Nanofibers from Kiel University are made of cellulose from dried plant seed mucilage that gives them tunable friction characteristics.

Benefits

  • Biodegradable
  • Strong
  • Biocompatible

Applications

  • Medical implants
  • Cosmetics
  • Manufacturing

UN Sustainable Development Goals Addressed

  • Goal 3: Good Health & Wellbeing

  • Goal 9: Industry Innovation & Infrastructure

Bioutilization

  • Cellulose
  • Mucilage

The Challenge

Traditional nanofibers used in the medical, cosmetic, and food industries are made of carbon nanotubes. Although these carbon nanotubes work in these applications, their health effects have not yet been fully investigated.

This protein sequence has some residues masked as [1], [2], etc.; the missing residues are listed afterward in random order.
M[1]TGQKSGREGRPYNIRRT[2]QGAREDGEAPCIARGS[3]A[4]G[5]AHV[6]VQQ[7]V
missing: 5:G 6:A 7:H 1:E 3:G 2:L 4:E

Innovation Details

The nanofibers are made of nanofibrils derived from plant seed mucilage. The mucilage is dried using a gentle, critical-point methodology that does not harm the individual cell structures. The resulting nanofibers show strong dry friction and adhesive properties. Additionally, the nanofibers have electrical conductivity and are comparable in strength to their synthetic counterparts.

Biomimicry Story

Many plant seeds form a mucous sheath called a mucilage. One function of this coating is to help absorb and retain water, which enable seeds to create their own microenvironments suitable for germinating in arid environments. In addition, mucilage’s adhesive properties can help a germinating seed anchor to the ground or allow a seed to spread to new locations by sticking to the feathers of a bird or the fur of a migrating animal.